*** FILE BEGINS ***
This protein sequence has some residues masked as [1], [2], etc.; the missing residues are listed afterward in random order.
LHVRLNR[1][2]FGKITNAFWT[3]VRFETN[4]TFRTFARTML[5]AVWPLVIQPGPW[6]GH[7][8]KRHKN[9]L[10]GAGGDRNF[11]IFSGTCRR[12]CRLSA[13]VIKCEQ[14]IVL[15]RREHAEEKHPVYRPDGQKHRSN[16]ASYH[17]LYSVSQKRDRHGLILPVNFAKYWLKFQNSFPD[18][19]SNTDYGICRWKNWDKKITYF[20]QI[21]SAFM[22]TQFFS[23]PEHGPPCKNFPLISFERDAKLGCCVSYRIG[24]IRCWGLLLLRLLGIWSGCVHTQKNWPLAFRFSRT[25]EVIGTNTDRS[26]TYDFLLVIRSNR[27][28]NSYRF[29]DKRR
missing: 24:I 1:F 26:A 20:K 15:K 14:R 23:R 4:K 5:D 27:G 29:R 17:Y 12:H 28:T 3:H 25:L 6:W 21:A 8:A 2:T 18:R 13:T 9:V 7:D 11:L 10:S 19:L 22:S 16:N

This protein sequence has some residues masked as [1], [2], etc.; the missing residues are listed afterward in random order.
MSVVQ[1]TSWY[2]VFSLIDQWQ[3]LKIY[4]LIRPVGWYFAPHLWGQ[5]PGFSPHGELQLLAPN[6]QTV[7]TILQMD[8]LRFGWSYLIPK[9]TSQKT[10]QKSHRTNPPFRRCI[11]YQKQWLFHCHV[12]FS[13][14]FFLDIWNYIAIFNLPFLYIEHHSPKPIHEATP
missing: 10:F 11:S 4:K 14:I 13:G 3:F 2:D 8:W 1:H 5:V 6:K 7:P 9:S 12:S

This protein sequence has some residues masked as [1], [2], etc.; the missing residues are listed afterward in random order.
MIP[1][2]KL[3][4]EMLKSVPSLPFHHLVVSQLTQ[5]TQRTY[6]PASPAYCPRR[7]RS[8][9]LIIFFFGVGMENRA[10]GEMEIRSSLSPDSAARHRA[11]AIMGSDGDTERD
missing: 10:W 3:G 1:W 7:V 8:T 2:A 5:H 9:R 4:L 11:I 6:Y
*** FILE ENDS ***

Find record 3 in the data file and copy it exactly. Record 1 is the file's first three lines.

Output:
This protein sequence has some residues masked as [1], [2], etc.; the missing residues are listed afterward in random order.
MIP[1][2]KL[3][4]EMLKSVPSLPFHHLVVSQLTQ[5]TQRTY[6]PASPAYCPRR[7]RS[8][9]LIIFFFGVGMENRA[10]GEMEIRSSLSPDSAARHRA[11]AIMGSDGDTERD
missing: 10:W 3:G 1:W 7:V 8:T 2:A 5:H 9:R 4:L 11:I 6:Y